Elon Musk Cites Twitter Whistleblower in New Letter Seeking Termination of Acquisition
In a letter to Twitter leadership disclosed in a securities filing Tuesday, Musk’s team lays out a new case for why the deal needs to called off, based on revelations from Twitter whistleblower Peiter “Mudge” Zatko, the company’s former chief security officer.
Zatko alleges that Twitter misled government regulators and the company’s own board about the prevalence of spam on the platform, as well as its own security protocols and internal reporting. He spoke out a week ago in interviews with The Washington Post and CNN.
“The Zatko Complaint alleges far-reaching misconduct at Twitter — all of which was disclosed to Twitter’s directors and senior executives, including (CEO) Parag Agrawal — that is likely to have severe consequences for Twitter’s business,” Musk’s attorneys wrote in the letter. They previously sent a letter “terminating” the deal on July 8, with the case now in Delaware Chancery Court.
Zatko made a variety of allegations, including that Twitter was not in compliance with a 2011 FTC consent decree; that the company was vulnerable to hackers; that the company was infringing on third-party intellectual property; and that the company gave jobs and user information access to agents of the Indian government, among other claims.
Zatko has been deposed by Musk’s team and has agreed to testify.
“The facts supporting these breaches, which were withheld from the Musk Parties but known to Twitter as of the date of the Merger Agreement and at the time of the July 8 Termination Notice, provided additional bases to terminate the Merger Agreement as of that date and provide additional bases to terminate the Merger Agreement today if the Musk Parties’ termination of the Merger Agreement pursuant to the July 8 Termination Notice is determined to be invalid for any reason. This also provides a basis for rescission [revoking the legality of the merger agreement],” the lawyers wrote. “For the avoidance of doubt, these bases are in addition to, and not in lieu of, the bases for termination identified in the July 8 Termination Notice.”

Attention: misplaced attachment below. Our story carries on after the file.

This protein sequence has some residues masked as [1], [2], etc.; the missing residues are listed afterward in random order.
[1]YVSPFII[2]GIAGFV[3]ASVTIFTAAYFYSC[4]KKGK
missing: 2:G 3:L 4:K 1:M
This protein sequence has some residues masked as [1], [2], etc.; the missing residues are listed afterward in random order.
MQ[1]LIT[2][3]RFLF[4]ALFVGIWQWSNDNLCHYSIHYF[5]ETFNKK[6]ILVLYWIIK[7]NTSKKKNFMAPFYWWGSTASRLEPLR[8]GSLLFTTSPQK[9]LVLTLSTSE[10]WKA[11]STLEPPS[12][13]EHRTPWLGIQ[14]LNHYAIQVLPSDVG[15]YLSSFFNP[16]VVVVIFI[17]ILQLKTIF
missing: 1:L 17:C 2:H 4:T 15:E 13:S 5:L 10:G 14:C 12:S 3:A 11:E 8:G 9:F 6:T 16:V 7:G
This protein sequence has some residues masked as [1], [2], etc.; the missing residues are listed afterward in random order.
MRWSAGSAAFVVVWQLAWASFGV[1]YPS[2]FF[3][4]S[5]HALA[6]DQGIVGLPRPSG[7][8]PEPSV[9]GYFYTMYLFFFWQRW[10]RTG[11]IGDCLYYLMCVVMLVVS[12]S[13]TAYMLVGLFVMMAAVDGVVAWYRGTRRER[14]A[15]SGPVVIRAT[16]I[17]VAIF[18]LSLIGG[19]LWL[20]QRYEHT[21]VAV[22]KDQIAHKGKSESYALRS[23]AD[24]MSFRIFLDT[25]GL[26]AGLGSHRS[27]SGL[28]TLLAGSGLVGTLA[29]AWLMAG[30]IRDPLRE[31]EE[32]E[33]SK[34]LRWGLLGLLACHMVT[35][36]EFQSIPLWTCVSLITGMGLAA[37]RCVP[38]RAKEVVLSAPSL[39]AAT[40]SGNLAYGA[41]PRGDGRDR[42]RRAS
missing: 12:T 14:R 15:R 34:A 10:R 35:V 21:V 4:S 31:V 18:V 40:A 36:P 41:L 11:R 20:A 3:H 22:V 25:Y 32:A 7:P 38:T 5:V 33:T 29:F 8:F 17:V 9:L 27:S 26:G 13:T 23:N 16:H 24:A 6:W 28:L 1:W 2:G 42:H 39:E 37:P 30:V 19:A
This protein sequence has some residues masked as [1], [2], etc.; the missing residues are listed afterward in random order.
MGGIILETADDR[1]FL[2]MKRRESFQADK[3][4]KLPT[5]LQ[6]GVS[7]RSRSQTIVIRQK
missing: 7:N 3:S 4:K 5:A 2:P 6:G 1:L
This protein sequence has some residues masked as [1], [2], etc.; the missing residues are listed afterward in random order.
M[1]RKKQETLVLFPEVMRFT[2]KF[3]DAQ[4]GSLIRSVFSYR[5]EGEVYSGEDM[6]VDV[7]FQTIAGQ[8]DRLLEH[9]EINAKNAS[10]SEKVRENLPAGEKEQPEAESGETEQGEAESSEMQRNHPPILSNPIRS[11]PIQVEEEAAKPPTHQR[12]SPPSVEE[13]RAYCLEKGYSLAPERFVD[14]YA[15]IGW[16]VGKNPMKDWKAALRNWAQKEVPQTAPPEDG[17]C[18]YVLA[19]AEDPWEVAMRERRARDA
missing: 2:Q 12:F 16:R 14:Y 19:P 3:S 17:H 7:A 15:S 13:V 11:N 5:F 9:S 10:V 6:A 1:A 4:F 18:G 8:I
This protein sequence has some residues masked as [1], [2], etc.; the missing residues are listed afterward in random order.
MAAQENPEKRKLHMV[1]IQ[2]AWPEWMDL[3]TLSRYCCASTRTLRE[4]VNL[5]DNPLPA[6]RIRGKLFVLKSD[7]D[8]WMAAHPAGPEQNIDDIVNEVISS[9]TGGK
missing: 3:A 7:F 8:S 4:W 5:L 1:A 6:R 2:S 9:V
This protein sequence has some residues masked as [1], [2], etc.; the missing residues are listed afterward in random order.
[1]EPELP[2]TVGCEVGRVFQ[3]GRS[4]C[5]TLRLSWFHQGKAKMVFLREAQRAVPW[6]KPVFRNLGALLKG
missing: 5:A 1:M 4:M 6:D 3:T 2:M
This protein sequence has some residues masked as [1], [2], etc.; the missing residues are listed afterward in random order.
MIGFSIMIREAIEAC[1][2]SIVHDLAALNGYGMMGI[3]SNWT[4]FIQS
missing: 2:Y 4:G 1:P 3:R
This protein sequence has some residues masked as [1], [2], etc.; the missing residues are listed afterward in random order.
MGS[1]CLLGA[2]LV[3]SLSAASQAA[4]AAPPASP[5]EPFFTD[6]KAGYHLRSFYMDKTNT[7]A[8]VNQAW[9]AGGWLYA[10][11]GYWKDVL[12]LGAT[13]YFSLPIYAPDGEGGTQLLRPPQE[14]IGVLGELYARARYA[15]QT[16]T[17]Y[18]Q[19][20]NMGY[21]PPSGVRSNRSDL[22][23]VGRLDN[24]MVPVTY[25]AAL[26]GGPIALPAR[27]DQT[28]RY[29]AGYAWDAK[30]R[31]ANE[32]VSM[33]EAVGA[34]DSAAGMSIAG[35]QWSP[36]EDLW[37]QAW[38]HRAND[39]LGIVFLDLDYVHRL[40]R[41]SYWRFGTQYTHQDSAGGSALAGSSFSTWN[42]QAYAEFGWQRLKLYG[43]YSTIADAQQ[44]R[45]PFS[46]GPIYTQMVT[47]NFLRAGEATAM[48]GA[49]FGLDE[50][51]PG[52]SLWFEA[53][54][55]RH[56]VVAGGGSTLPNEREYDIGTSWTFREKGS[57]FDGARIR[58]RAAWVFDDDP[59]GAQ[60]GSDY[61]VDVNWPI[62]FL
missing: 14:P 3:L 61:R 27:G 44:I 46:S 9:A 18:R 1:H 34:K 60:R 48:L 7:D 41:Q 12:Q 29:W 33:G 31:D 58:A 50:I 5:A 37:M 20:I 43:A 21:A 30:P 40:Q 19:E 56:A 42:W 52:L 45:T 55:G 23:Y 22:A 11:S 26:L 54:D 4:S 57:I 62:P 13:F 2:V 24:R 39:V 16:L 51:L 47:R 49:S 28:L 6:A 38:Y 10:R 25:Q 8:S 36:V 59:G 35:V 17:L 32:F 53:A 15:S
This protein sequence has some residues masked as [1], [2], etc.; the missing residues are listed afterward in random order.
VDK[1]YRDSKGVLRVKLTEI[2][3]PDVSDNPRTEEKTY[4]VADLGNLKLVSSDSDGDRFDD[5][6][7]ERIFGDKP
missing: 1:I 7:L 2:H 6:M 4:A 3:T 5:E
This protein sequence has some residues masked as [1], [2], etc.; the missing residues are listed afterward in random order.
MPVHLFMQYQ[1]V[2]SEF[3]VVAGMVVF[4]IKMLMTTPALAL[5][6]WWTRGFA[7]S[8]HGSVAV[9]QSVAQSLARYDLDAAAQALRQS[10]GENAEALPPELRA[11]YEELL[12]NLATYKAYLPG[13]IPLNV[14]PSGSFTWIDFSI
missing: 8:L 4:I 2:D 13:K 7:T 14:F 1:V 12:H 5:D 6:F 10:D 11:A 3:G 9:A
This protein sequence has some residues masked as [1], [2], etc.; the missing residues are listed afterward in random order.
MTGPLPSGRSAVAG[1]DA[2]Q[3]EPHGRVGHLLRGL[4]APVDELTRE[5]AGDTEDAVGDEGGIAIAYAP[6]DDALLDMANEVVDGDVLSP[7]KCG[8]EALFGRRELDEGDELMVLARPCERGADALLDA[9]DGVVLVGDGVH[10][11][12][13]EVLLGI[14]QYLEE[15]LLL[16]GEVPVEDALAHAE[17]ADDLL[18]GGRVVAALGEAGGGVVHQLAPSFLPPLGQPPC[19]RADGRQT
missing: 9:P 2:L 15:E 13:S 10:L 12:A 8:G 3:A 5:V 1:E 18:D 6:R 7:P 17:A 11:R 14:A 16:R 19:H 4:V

The pivot to rescission marks a legal turn for Musk’s team, as in addition to trying to argue that Twitter is in breach of the contract, they are now arguing that the merger agreement itself was invalid, due to the alleged fraud from Twitter executives, which was “hidden” from Musk.
Twitter responded to Musk’s team in a letter of its own Tuesday morning.
“As was the case with your July 8, 2022 purported notice of termination, the purported termination set forth in your August 29, 2022 letter is invalid and wrongful under the Agreement,” the company’s lawyers write. “It is based solely on statements made by a third party that, as Twitter has previously stated, are riddled with inconsistencies and inaccuracies and lack important context. Contrary to the assertions in your letter, Twitter has breached none of its representations or obligations under the Agreement, and Twitter has not suffered and is not likely to suffer a Company Material Adverse Effect.”
Musk’s original termination letter was built around Twitter’s claims about the number of bots on its platform, and whether it represented those numbers accurately in securities filings. Zatko’s revelations seem to support Twitter’s claims about the number of monetizable daily active users (mDAUs), the metric Twitter uses in its filings, but he adds that the platform has far more bots than are counted in the mDAU number.